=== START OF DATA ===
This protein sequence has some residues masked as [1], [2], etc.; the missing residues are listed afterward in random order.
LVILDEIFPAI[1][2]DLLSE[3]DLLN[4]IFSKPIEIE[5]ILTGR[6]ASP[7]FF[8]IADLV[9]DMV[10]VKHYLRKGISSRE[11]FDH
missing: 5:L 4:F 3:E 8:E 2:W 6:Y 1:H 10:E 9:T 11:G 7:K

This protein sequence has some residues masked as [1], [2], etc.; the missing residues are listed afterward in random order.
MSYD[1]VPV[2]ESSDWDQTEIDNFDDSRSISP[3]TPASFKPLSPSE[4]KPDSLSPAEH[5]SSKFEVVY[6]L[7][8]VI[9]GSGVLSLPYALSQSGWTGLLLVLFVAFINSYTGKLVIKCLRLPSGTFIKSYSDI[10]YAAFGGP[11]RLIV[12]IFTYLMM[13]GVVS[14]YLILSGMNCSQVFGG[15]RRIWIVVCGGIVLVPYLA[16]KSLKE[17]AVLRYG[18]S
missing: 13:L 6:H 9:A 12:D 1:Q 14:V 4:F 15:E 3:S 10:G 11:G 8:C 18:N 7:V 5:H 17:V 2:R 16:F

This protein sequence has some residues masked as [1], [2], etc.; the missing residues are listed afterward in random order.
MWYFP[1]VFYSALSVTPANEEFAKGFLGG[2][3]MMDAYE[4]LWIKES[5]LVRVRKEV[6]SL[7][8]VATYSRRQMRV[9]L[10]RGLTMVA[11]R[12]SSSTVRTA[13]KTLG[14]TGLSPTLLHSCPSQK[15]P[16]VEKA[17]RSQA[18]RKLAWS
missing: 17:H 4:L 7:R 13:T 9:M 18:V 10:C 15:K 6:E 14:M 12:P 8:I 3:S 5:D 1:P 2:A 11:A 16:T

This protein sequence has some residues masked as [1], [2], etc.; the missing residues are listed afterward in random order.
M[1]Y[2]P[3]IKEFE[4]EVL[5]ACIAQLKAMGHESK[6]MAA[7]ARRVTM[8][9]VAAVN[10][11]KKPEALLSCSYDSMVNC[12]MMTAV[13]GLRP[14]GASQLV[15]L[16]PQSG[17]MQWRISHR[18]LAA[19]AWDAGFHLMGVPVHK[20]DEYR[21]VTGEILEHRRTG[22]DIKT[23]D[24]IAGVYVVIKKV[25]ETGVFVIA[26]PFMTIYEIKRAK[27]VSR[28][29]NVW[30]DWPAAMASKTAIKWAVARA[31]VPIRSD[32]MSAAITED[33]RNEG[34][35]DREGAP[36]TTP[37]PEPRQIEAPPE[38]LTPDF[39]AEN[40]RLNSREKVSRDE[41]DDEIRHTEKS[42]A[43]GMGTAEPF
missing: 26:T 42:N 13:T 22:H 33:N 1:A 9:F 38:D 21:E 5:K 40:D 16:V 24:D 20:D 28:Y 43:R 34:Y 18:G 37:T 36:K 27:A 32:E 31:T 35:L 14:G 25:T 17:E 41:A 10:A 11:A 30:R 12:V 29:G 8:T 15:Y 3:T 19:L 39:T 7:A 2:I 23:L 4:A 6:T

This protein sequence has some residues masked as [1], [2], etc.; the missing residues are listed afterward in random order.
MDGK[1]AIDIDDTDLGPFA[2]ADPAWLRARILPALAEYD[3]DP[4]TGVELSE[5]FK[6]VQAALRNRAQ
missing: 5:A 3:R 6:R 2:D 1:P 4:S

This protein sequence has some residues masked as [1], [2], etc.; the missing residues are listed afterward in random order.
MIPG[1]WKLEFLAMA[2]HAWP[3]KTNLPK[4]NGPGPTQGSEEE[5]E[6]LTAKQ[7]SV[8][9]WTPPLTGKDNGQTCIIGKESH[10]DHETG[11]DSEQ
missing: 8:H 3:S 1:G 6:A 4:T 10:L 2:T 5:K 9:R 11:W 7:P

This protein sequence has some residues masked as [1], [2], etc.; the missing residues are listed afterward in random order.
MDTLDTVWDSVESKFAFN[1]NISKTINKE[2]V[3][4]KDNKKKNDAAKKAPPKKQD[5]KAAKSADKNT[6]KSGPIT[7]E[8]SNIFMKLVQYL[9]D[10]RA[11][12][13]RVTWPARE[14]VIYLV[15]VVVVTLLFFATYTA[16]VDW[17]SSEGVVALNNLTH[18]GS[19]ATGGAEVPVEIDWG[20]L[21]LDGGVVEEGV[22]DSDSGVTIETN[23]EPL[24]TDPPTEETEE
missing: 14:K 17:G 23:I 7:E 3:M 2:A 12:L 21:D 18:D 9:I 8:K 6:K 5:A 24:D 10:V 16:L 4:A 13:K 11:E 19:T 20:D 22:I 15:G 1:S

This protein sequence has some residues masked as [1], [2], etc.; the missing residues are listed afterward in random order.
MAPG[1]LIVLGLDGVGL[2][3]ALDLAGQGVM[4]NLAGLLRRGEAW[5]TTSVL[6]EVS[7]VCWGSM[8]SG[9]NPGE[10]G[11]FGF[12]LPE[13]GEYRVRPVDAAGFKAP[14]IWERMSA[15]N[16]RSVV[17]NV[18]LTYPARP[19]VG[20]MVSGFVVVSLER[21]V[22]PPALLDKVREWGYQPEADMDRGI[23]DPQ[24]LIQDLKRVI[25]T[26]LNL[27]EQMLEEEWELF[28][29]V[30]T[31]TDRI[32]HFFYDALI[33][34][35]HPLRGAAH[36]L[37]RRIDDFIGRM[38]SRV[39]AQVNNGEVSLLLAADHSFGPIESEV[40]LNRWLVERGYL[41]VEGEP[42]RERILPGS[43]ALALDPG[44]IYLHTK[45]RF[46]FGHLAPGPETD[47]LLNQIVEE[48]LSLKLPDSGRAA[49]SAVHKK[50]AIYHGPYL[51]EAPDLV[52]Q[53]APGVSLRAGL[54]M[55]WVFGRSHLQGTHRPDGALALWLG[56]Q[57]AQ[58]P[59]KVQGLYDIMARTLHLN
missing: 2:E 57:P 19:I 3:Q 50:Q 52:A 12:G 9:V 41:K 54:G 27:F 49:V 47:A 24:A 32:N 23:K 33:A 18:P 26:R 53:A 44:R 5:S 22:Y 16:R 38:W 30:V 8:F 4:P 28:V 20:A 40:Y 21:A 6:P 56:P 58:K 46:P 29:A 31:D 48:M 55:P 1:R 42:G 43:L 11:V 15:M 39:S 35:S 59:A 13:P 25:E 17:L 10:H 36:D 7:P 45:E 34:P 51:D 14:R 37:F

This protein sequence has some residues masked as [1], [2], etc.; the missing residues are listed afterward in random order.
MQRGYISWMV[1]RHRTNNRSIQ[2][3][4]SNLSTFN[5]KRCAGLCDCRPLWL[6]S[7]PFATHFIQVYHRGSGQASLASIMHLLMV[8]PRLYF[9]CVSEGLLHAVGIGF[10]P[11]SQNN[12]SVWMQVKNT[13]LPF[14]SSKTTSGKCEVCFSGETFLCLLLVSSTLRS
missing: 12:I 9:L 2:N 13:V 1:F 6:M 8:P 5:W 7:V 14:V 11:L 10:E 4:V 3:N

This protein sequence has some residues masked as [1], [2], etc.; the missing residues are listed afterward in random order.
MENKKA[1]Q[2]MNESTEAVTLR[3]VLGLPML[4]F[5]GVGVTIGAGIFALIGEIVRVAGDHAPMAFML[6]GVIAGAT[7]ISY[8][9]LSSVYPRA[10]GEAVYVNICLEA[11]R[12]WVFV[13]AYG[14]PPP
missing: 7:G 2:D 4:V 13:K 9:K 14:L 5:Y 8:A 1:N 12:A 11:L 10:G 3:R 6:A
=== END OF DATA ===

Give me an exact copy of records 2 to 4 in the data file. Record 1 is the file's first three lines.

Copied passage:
This protein sequence has some residues masked as [1], [2], etc.; the missing residues are listed afterward in random order.
MSYD[1]VPV[2]ESSDWDQTEIDNFDDSRSISP[3]TPASFKPLSPSE[4]KPDSLSPAEH[5]SSKFEVVY[6]L[7][8]VI[9]GSGVLSLPYALSQSGWTGLLLVLFVAFINSYTGKLVIKCLRLPSGTFIKSYSDI[10]YAAFGGP[11]RLIV[12]IFTYLMM[13]GVVS[14]YLILSGMNCSQVFGG[15]RRIWIVVCGGIVLVPYLA[16]KSLKE[17]AVLRYG[18]S
missing: 13:L 6:H 9:A 12:D 1:Q 14:V 4:F 15:E 3:S 10:G 11:G 8:C 18:N 7:V 5:H 17:V 2:R 16:F

This protein sequence has some residues masked as [1], [2], etc.; the missing residues are listed afterward in random order.
MWYFP[1]VFYSALSVTPANEEFAKGFLGG[2][3]MMDAYE[4]LWIKES[5]LVRVRKEV[6]SL[7][8]VATYSRRQMRV[9]L[10]RGLTMVA[11]R[12]SSSTVRTA[13]KTLG[14]TGLSPTLLHSCPSQK[15]P[16]VEKA[17]RSQA[18]RKLAWS
missing: 17:H 4:L 7:R 13:T 9:M 18:V 10:C 15:K 6:E 14:M 12:P 8:I 3:S 5:D 1:P 2:A 11:A 16:T

This protein sequence has some residues masked as [1], [2], etc.; the missing residues are listed afterward in random order.
M[1]Y[2]P[3]IKEFE[4]EVL[5]ACIAQLKAMGHESK[6]MAA[7]ARRVTM[8][9]VAAVN[10][11]KKPEALLSCSYDSMVNC[12]MMTAV[13]GLRP[14]GASQLV[15]L[16]PQSG[17]MQWRISHR[18]LAA[19]AWDAGFHLMGVPVHK[20]DEYR[21]VTGEILEHRRTG[22]DIKT[23]D[24]IAGVYVVIKKV[25]ETGVFVIA[26]PFMTIYEIKRAK[27]VSR[28][29]NVW[30]DWPAAMASKTAIKWAVARA[31]VPIRSD[32]MSAAITED[33]RNEG[34][35]DREGAP[36]TTP[37]PEPRQIEAPPE[38]LTPDF[39]AEN[40]RLNSREKVSRDE[41]DDEIRHTEKS[42]A[43]GMGTAEPF
missing: 26:T 42:N 13:T 22:H 33:N 1:A 9:F 38:D 21:E 5:K 40:D 16:V 24:D 20:D 28:Y 43:R 34:Y 18:G 37:T 36:K 27:A 32:E 31:T 35:L 14:G 25:T 17:E 41:A 10:A 11:A 30:R 12:V 29:G 8:T 15:Y 3:T 19:L 39:T 7:A 2:I 23:L 4:A 6:T